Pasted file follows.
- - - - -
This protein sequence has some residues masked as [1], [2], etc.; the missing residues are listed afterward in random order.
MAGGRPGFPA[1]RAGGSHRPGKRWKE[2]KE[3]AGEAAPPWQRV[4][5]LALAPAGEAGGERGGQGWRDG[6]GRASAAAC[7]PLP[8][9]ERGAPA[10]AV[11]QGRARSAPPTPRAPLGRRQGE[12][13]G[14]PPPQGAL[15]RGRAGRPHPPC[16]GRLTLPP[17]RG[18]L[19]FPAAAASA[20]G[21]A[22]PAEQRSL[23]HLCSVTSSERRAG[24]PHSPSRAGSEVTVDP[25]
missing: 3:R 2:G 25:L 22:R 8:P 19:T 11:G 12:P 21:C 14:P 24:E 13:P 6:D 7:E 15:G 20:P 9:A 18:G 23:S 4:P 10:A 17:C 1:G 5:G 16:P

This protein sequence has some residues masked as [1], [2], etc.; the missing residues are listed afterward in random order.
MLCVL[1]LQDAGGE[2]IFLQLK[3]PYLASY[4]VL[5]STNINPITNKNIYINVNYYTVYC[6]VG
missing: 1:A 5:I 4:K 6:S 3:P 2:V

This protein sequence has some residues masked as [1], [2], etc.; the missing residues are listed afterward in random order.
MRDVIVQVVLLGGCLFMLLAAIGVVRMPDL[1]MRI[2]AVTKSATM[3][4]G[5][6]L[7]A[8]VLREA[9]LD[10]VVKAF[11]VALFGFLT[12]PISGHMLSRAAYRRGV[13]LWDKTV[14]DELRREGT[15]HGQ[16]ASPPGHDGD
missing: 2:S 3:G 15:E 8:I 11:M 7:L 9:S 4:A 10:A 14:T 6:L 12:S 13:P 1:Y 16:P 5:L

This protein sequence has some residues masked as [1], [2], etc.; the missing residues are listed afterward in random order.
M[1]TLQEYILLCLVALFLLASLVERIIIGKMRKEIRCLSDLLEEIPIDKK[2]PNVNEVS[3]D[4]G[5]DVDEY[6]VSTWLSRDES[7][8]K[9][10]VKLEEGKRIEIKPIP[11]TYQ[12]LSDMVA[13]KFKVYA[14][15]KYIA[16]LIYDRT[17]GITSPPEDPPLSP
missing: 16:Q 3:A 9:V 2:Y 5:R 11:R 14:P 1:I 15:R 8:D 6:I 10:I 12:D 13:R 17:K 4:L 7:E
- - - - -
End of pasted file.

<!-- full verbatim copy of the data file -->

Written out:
This protein sequence has some residues masked as [1], [2], etc.; the missing residues are listed afterward in random order.
MAGGRPGFPA[1]RAGGSHRPGKRWKE[2]KE[3]AGEAAPPWQRV[4][5]LALAPAGEAGGERGGQGWRDG[6]GRASAAAC[7]PLP[8][9]ERGAPA[10]AV[11]QGRARSAPPTPRAPLGRRQGE[12][13]G[14]PPPQGAL[15]RGRAGRPHPPC[16]GRLTLPP[17]RG[18]L[19]FPAAAASA[20]G[21]A[22]PAEQRSL[23]HLCSVTSSERRAG[24]PHSPSRAGSEVTVDP[25]
missing: 3:R 2:G 25:L 22:R 8:P 19:T 11:G 12:P 21:C 14:P 24:E 13:P 6:D 7:E 15:G 20:P 9:A 18:G 23:S 4:P 10:A 17:C 1:G 5:G 16:P

This protein sequence has some residues masked as [1], [2], etc.; the missing residues are listed afterward in random order.
MLCVL[1]LQDAGGE[2]IFLQLK[3]PYLASY[4]VL[5]STNINPITNKNIYINVNYYTVYC[6]VG
missing: 1:A 5:I 4:K 6:S 3:P 2:V

This protein sequence has some residues masked as [1], [2], etc.; the missing residues are listed afterward in random order.
MRDVIVQVVLLGGCLFMLLAAIGVVRMPDL[1]MRI[2]AVTKSATM[3][4]G[5][6]L[7]A[8]VLREA[9]LD[10]VVKAF[11]VALFGFLT[12]PISGHMLSRAAYRRGV[13]LWDKTV[14]DELRREGT[15]HGQ[16]ASPPGHDGD
missing: 2:S 3:G 15:E 8:I 11:M 7:L 9:S 4:A 10:A 14:T 6:L 12:S 13:P 1:Y 16:P 5:L

This protein sequence has some residues masked as [1], [2], etc.; the missing residues are listed afterward in random order.
M[1]TLQEYILLCLVALFLLASLVERIIIGKMRKEIRCLSDLLEEIPIDKK[2]PNVNEVS[3]D[4]G[5]DVDEY[6]VSTWLSRDES[7][8]K[9][10]VKLEEGKRIEIKPIP[11]TYQ[12]LSDMVA[13]KFKVYA[14][15]KYIA[16]LIYDRT[17]GITSPPEDPPLSP
missing: 16:Q 3:A 9:V 2:Y 5:R 11:R 14:P 1:I 15:R 8:D 6:I 10:I 12:D 13:R 17:K 4:L 7:E